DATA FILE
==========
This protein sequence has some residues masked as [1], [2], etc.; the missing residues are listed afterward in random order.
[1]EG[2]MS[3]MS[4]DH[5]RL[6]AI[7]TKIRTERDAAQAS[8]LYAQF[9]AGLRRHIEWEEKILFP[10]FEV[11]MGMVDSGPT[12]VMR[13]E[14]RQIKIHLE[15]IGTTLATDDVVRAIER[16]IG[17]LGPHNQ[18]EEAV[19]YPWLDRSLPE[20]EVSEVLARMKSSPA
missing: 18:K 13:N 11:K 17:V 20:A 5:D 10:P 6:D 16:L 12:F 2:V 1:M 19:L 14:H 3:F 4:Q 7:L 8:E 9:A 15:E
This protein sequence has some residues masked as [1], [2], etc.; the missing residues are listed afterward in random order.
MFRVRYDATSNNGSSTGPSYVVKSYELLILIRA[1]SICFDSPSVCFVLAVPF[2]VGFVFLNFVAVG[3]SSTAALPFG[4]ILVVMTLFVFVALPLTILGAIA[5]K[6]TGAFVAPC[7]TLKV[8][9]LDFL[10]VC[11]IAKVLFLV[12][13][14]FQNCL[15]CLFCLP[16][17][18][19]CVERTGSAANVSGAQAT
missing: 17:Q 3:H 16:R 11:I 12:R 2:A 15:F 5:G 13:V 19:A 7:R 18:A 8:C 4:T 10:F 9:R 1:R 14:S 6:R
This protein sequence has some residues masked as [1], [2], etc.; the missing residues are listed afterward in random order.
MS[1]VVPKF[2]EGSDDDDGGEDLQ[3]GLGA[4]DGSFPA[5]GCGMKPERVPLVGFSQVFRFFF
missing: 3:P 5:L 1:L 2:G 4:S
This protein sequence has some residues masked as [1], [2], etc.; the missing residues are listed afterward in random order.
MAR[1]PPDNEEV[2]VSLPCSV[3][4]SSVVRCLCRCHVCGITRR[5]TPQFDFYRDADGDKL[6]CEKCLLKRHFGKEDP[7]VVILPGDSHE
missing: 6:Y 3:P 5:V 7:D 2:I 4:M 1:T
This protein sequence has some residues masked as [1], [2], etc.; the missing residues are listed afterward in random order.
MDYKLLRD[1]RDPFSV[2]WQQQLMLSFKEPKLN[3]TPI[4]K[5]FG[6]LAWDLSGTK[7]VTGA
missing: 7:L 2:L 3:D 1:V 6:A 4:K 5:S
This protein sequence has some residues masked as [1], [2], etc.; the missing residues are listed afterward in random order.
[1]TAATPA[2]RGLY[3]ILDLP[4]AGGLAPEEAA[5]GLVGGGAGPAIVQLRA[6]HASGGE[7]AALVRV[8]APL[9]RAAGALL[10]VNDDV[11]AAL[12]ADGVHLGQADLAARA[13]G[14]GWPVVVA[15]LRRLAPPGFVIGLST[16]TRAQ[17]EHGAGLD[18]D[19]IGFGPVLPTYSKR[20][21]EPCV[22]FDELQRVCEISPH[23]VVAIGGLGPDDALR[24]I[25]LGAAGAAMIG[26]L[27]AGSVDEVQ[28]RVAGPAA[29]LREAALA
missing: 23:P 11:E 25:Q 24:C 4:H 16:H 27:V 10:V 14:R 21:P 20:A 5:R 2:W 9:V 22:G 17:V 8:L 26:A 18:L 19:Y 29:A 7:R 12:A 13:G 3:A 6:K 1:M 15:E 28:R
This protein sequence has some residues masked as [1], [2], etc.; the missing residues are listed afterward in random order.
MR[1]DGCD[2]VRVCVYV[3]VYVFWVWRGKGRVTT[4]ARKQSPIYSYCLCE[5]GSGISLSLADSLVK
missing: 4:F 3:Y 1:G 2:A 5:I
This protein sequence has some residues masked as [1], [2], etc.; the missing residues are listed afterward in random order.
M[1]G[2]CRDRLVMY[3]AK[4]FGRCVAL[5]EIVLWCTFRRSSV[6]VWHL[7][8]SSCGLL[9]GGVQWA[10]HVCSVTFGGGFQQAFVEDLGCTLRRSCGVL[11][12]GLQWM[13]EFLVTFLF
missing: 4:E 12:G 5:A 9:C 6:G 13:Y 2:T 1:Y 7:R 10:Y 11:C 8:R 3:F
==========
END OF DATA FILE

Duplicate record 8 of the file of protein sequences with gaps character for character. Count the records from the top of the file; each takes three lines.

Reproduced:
This protein sequence has some residues masked as [1], [2], etc.; the missing residues are listed afterward in random order.
M[1]G[2]CRDRLVMY[3]AK[4]FGRCVAL[5]EIVLWCTFRRSSV[6]VWHL[7][8]SSCGLL[9]GGVQWA[10]HVCSVTFGGGFQQAFVEDLGCTLRRSCGVL[11][12]GLQWM[13]EFLVTFLF
missing: 4:E 12:G 5:A 9:C 6:G 13:Y 2:T 1:Y 7:R 10:Y 11:C 8:R 3:F